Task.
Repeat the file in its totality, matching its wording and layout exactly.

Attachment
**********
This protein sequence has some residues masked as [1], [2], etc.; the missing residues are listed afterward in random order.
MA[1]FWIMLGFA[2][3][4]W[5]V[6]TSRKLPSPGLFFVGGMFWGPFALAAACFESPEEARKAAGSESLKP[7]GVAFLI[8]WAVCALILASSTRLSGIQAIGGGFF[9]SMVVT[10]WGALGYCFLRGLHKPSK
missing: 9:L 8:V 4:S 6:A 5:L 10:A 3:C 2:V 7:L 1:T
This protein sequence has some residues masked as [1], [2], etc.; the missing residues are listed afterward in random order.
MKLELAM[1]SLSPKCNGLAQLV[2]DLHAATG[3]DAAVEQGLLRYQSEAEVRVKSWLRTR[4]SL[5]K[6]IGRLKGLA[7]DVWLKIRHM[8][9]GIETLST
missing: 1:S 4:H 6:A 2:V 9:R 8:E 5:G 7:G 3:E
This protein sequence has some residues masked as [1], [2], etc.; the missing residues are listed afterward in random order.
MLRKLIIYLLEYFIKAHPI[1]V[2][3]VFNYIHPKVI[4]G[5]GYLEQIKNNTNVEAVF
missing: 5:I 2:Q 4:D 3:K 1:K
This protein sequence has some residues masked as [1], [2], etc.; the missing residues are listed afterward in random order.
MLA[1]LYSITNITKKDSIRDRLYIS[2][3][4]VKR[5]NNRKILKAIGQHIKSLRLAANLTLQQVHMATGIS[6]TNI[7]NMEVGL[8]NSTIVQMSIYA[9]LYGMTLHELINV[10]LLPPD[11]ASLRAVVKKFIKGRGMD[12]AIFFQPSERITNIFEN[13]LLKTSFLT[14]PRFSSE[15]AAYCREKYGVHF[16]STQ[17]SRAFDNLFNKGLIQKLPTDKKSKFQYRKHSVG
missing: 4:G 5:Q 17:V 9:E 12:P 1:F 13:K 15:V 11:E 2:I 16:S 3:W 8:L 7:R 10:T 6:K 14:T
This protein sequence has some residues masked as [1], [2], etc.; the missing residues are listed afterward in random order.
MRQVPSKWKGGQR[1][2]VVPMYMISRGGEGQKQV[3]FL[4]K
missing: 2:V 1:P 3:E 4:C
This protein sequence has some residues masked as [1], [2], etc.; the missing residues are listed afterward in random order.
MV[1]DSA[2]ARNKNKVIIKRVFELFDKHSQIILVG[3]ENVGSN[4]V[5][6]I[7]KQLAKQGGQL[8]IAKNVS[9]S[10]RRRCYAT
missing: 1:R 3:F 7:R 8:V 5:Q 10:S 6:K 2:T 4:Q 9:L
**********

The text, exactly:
This protein sequence has some residues masked as [1], [2], etc.; the missing residues are listed afterward in random order.
MA[1]FWIMLGFA[2][3][4]W[5]V[6]TSRKLPSPGLFFVGGMFWGPFALAAACFESPEEARKAAGSESLKP[7]GVAFLI[8]WAVCALILASSTRLSGIQAIGGGFF[9]SMVVT[10]WGALGYCFLRGLHKPSK
missing: 9:L 8:V 4:S 6:A 5:L 10:A 3:C 2:V 7:L 1:T
This protein sequence has some residues masked as [1], [2], etc.; the missing residues are listed afterward in random order.
MKLELAM[1]SLSPKCNGLAQLV[2]DLHAATG[3]DAAVEQGLLRYQSEAEVRVKSWLRTR[4]SL[5]K[6]IGRLKGLA[7]DVWLKIRHM[8][9]GIETLST
missing: 1:S 4:H 6:A 2:V 9:R 8:E 5:G 7:G 3:E
This protein sequence has some residues masked as [1], [2], etc.; the missing residues are listed afterward in random order.
MLRKLIIYLLEYFIKAHPI[1]V[2][3]VFNYIHPKVI[4]G[5]GYLEQIKNNTNVEAVF
missing: 5:I 2:Q 4:D 3:K 1:K
This protein sequence has some residues masked as [1], [2], etc.; the missing residues are listed afterward in random order.
MLA[1]LYSITNITKKDSIRDRLYIS[2][3][4]VKR[5]NNRKILKAIGQHIKSLRLAANLTLQQVHMATGIS[6]TNI[7]NMEVGL[8]NSTIVQMSIYA[9]LYGMTLHELINV[10]LLPPD[11]ASLRAVVKKFIKGRGMD[12]AIFFQPSERITNIFEN[13]LLKTSFLT[14]PRFSSE[15]AAYCREKYGVHF[16]STQ[17]SRAFDNLFNKGLIQKLPTDKKSKFQYRKHSVG
missing: 4:G 5:Q 17:V 9:E 12:P 1:F 13:K 15:V 11:E 2:I 16:S 3:W 8:L 7:R 10:T 6:K 14:T
This protein sequence has some residues masked as [1], [2], etc.; the missing residues are listed afterward in random order.
MRQVPSKWKGGQR[1][2]VVPMYMISRGGEGQKQV[3]FL[4]K
missing: 2:V 1:P 3:E 4:C
This protein sequence has some residues masked as [1], [2], etc.; the missing residues are listed afterward in random order.
MV[1]DSA[2]ARNKNKVIIKRVFELFDKHSQIILVG[3]ENVGSN[4]V[5][6]I[7]KQLAKQGGQL[8]IAKNVS[9]S[10]RRRCYAT
missing: 1:R 3:F 7:R 8:V 5:Q 10:S 6:K 2:T 4:Q 9:L